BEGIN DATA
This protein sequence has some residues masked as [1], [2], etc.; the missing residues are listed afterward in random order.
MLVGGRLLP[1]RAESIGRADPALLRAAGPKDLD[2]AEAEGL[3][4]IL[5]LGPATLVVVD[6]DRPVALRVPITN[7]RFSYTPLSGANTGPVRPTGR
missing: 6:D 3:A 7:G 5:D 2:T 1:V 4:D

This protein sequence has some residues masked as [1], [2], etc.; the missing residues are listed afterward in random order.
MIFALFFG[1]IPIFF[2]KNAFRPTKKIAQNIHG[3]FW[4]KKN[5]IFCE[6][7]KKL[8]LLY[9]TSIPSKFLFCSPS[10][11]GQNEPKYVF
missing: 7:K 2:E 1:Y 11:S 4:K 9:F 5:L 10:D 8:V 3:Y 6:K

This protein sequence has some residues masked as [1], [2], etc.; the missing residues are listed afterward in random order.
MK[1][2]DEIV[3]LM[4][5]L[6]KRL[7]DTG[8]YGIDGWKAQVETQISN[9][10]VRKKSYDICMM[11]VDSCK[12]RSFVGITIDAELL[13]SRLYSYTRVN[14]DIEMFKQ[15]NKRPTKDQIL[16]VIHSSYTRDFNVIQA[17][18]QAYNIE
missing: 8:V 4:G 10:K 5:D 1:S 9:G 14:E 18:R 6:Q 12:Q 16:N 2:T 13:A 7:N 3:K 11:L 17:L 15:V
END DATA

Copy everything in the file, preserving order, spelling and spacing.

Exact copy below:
This protein sequence has some residues masked as [1], [2], etc.; the missing residues are listed afterward in random order.
MLVGGRLLP[1]RAESIGRADPALLRAAGPKDLD[2]AEAEGL[3][4]IL[5]LGPATLVVVD[6]DRPVALRVPITN[7]RFSYTPLSGANTGPVRPTGR
missing: 6:D 3:A 7:G 5:D 2:T 1:V 4:D

This protein sequence has some residues masked as [1], [2], etc.; the missing residues are listed afterward in random order.
MIFALFFG[1]IPIFF[2]KNAFRPTKKIAQNIHG[3]FW[4]KKN[5]IFCE[6][7]KKL[8]LLY[9]TSIPSKFLFCSPS[10][11]GQNEPKYVF
missing: 7:K 2:E 1:Y 11:S 4:K 9:F 5:L 10:D 8:V 3:Y 6:K

This protein sequence has some residues masked as [1], [2], etc.; the missing residues are listed afterward in random order.
MK[1][2]DEIV[3]LM[4][5]L[6]KRL[7]DTG[8]YGIDGWKAQVETQISN[9][10]VRKKSYDICMM[11]VDSCK[12]RSFVGITIDAELL[13]SRLYSYTRVN[14]DIEMFKQ[15]NKRPTKDQIL[16]VIHSSYTRDFNVIQA[17][18]QAYNIE
missing: 8:V 4:G 10:K 5:D 1:S 9:G 14:E 18:R 6:Q 12:Q 16:N 2:T 13:A 7:N 3:K 11:L 17:L 15:V